Increasing immunization coverage requires better use of better data

February 26, 2019 by PATH

New report provides the immunization community with proven strategies for improving the quality and use of data.

14750.jpeg A health care worker in Rwanda fills out paperwork. Photo: PATH/Doune Porter.

Health workers in Rwanda are making the shift to digital systems.

Global funders, country policymakers, and immunization program implementers know that the use of high-quality data is a cornerstone of well-functioning immunization programs. When high-quality data is available, public health decision-makers can understand which populations are underserved and where resources can be allocated most effectively. Immunization coverage rates have improved over the past few decades, but they have plateaued around 80 percent. The challenge with reaching the last 20 percent of children is to know who they are and where they are, which requires easily accessible and accurate data along with the capacity to interpret that data to take action.

What has been missing is clear, evidence-based guidance on where, when, and how to implement and fund interventions to improve data quality and use. How can health workers be best supported to collect better data? How can technologists be supported to build information systems that supply decision-makers with useable data? What policies are needed to ensure health facilities have the human and technology resources needed to make better use of data? Where should funders focus to ensure their investments are having the most impact?

The Immunization Data: Evidence for Action (IDEA) project, led by PATH and the Pan American Health Organization (PAHO), was designed to answer these questions and identify best practices that can be adopted by funders, policymakers, and implementers to improve the quality and use of immunization data.

The project has reviewed and synthesized evidence on what works to improve immunization data use and why it works. The IDEA review, A Realist Review of What Works to Improve Data Use for Immunization: Evidence from low- and middle-income countries, identifies five top findings and outlines how funders, policymakers, and program implementers can act on these findings to improve immunization outcomes around the world.

“We synthesized lessons from over 119 pieces of published literature and 180 pieces of grey literature and found there is much to be learned from these experiences that can be put into practice now”
— Allison Osterman, author of the IDEA review

The five top findings highlighted in the IDEA review are:

  • Interconnected strategies get better results. Immunization data use improves when programs use a set of mutually reinforcing strategies including capacity-building and behavior change management.
  • Data use leads to better data. When data starts to be used, health care workers and managers can see its value to their daily work and begin to place more emphasis on improving its quality.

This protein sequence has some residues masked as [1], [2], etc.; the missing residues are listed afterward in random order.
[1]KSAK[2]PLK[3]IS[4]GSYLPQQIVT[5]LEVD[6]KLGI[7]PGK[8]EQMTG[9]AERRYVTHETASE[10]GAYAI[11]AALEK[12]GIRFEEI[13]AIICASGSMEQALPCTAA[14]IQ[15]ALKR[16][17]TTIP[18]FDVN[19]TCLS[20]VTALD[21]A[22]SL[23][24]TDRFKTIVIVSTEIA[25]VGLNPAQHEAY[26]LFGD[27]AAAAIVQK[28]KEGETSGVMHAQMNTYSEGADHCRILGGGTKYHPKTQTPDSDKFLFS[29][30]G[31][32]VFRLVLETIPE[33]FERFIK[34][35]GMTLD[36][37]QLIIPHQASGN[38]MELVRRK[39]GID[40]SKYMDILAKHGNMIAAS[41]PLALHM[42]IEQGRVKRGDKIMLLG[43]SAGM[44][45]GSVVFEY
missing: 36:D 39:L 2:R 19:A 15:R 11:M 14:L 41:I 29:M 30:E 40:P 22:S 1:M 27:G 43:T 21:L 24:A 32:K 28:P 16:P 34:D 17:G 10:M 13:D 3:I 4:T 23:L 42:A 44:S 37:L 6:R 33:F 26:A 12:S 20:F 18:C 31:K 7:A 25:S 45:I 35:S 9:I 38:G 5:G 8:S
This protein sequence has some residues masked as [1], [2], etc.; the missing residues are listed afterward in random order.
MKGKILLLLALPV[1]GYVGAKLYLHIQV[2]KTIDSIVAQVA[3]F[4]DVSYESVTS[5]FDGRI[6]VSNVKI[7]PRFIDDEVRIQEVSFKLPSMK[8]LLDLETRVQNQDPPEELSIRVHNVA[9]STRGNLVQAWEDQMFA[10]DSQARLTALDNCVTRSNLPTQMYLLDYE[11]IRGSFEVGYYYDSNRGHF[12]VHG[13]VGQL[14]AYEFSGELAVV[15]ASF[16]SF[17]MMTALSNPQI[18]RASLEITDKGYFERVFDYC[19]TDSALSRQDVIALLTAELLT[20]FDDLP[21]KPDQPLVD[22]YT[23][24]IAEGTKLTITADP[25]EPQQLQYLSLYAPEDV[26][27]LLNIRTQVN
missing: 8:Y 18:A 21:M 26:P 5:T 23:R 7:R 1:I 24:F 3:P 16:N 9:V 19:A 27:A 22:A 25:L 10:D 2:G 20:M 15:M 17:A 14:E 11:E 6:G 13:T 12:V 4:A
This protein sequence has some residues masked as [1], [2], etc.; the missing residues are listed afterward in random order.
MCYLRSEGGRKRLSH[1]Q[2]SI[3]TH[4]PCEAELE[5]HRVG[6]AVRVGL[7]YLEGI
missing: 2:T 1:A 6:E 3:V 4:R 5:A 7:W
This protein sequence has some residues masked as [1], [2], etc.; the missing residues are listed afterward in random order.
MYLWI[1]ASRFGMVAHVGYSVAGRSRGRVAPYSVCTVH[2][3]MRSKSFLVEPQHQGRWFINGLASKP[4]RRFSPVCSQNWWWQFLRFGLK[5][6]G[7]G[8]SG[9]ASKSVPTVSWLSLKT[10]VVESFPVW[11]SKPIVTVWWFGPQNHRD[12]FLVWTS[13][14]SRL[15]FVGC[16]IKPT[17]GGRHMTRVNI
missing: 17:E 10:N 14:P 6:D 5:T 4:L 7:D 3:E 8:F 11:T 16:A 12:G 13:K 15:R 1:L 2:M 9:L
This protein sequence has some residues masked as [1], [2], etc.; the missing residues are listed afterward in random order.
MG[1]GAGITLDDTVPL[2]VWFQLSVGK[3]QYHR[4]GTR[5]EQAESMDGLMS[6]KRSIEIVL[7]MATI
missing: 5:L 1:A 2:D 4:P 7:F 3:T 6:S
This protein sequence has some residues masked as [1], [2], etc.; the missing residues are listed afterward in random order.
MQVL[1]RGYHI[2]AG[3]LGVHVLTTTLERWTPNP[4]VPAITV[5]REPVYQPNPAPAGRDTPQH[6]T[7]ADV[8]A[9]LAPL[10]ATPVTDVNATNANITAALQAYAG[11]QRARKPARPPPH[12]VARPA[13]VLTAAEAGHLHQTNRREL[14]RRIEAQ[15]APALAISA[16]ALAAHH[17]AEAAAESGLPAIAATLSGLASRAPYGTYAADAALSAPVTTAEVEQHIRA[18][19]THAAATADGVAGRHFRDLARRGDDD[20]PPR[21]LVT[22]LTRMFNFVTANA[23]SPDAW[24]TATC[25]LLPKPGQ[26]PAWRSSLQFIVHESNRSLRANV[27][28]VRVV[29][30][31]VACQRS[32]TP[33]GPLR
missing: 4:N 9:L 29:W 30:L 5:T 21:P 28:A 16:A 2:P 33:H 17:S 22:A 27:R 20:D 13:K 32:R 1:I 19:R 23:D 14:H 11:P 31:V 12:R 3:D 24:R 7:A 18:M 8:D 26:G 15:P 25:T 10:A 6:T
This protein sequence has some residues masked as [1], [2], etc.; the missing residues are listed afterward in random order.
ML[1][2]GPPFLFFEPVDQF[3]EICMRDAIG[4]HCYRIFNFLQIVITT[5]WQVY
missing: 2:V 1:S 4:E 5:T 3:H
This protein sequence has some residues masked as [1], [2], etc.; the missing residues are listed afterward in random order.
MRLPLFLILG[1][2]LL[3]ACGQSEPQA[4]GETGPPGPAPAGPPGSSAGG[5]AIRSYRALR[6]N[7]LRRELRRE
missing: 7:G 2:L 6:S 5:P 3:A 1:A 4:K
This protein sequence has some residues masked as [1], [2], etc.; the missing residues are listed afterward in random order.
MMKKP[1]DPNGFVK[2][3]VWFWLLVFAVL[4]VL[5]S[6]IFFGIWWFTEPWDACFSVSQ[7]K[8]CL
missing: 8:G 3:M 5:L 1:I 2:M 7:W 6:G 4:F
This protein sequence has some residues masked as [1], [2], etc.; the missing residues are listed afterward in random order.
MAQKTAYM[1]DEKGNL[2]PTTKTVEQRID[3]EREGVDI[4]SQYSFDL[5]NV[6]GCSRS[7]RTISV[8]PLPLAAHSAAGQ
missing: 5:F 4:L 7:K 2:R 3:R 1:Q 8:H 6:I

• Systemizing data use leads to long-term success. Interventions are more likely to be successful long term if they institutionalize data use through practices such as dedicated staff positions for data management and routine data review meetings.
  • Health management information systems (HMIS) and logistics management information systems (LMIS) increase availability of higher-quality data. These digital systems have made higher-quality data more available to decision-makers in real time.
  • Digital systems show promise, but barriers still exist. The transition from paper to digital systems has made higher-quality data more available but has not automatically translated into greater data use.

PATH and PAHO will use these findings to further their efforts toward improving immunization equity, while also encouraging others to adopt them.

“The Region of the Americas has some of the highest levels of vaccination coverage in the world, but despite this, many hard-to-reach populations are still left behind,” said Dr. Martha Velandia, Regional Immunization Advisor at PAHO. “Ensuring that practitioners have access to rigorous immunization data is vital for the design and implementation of evidence-based programs that we know will work. The IDEA review is a huge step towards compiling this evidence and highlighting the areas where more data is needed.”

IDEA is now actively disseminating these findings to help ensure they are considered as immunization programs are designed, funded, or implemented. IDEA partners launched the #FindYourFinding interactive campaign, inviting practitioners across the immunization and global health community to explore the IDEA review, identify what evidence is most relevant to their work, and share how they plan to act on those findings.

“All too often the rich lessons learned from implementation of immunization programs are hidden in reports and evaluations that do not get published, or it takes years for them to reach the hands of policymakers,” said Allison Osterman, PATH Program Officer and author of the IDEA review. “We synthesized lessons from over 119 pieces of published literature and 180 pieces of grey literature and found there is much to be learned from these experiences that can be put into practice now.”

The IDEA project was funded by the Bill & Melinda Gates Foundation. The IDEA steering committee includes global and regional senior leaders in the areas of immunization, data quality, and use from World Health Organization; US Centers for Disease Control and Prevention; United Nations Children’s Fund; and Gavi, the Vaccine Alliance. The committee also includes country representatives from both the BID Learning Network and the Improving Data Quality for Immunizations project.